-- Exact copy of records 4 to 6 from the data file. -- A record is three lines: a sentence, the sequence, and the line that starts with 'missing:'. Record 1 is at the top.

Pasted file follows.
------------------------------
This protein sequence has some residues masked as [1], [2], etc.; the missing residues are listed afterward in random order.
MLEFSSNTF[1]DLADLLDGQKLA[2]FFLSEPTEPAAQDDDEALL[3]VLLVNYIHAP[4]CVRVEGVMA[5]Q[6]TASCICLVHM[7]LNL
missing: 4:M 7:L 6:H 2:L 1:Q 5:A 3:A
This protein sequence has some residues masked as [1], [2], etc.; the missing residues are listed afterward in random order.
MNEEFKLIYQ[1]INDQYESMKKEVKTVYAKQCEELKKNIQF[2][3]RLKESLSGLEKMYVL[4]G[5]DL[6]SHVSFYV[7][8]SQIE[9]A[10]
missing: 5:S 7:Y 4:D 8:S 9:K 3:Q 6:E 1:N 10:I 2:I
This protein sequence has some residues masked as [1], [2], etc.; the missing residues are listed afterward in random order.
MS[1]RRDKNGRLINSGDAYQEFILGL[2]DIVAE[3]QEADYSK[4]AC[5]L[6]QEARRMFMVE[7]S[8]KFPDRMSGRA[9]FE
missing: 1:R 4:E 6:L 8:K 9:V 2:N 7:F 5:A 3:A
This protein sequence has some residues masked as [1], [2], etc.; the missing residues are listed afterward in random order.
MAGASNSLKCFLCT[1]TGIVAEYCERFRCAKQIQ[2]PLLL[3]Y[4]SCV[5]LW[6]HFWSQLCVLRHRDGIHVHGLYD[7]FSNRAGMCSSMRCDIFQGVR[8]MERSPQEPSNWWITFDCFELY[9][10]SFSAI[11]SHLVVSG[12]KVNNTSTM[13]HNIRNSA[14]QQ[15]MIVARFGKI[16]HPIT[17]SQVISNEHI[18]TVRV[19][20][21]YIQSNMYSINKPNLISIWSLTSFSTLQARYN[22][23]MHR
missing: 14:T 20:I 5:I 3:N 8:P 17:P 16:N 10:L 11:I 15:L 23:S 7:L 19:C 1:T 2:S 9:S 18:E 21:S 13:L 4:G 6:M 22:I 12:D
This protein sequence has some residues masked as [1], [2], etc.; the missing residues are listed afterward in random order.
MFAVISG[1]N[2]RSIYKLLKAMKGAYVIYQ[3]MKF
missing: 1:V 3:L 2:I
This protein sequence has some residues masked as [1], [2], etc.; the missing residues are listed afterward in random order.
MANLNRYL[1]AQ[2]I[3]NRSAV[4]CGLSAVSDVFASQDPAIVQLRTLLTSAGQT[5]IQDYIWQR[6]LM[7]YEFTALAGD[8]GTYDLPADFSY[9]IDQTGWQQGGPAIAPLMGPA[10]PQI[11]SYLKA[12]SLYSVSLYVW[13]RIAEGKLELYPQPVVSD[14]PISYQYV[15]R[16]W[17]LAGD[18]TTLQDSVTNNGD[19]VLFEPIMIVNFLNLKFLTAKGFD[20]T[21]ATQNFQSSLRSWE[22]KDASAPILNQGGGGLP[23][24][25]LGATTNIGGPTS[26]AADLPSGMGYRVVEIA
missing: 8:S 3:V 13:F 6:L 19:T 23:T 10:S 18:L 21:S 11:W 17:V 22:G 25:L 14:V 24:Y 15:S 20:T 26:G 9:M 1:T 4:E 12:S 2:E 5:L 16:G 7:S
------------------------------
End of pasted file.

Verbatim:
This protein sequence has some residues masked as [1], [2], etc.; the missing residues are listed afterward in random order.
MAGASNSLKCFLCT[1]TGIVAEYCERFRCAKQIQ[2]PLLL[3]Y[4]SCV[5]LW[6]HFWSQLCVLRHRDGIHVHGLYD[7]FSNRAGMCSSMRCDIFQGVR[8]MERSPQEPSNWWITFDCFELY[9][10]SFSAI[11]SHLVVSG[12]KVNNTSTM[13]HNIRNSA[14]QQ[15]MIVARFGKI[16]HPIT[17]SQVISNEHI[18]TVRV[19][20][21]YIQSNMYSINKPNLISIWSLTSFSTLQARYN[22][23]MHR
missing: 14:T 20:I 5:I 3:N 8:P 17:P 16:N 10:L 11:I 15:L 23:S 7:L 19:C 1:T 2:S 9:S 18:E 21:S 13:L 4:G 6:M 22:I 12:D
This protein sequence has some residues masked as [1], [2], etc.; the missing residues are listed afterward in random order.
MFAVISG[1]N[2]RSIYKLLKAMKGAYVIYQ[3]MKF
missing: 1:V 3:L 2:I
This protein sequence has some residues masked as [1], [2], etc.; the missing residues are listed afterward in random order.
MANLNRYL[1]AQ[2]I[3]NRSAV[4]CGLSAVSDVFASQDPAIVQLRTLLTSAGQT[5]IQDYIWQR[6]LM[7]YEFTALAGD[8]GTYDLPADFSY[9]IDQTGWQQGGPAIAPLMGPA[10]PQI[11]SYLKA[12]SLYSVSLYVW[13]RIAEGKLELYPQPVVSD[14]PISYQYV[15]R[16]W[17]LAGD[18]TTLQDSVTNNGD[19]VLFEPIMIVNFLNLKFLTAKGFD[20]T[21]ATQNFQSSLRSWE[22]KDASAPILNQGGGGLP[23][24][25]LGATTNIGGPTS[26]AADLPSGMGYRVVEIA
missing: 8:S 3:V 13:F 6:L 19:T 23:T 10:S 18:L 21:S 11:W 17:V 22:G 25:L 14:V 24:Y 15:S 20:T 26:G 9:M 1:T 4:E 12:S 2:E 5:L 16:G 7:S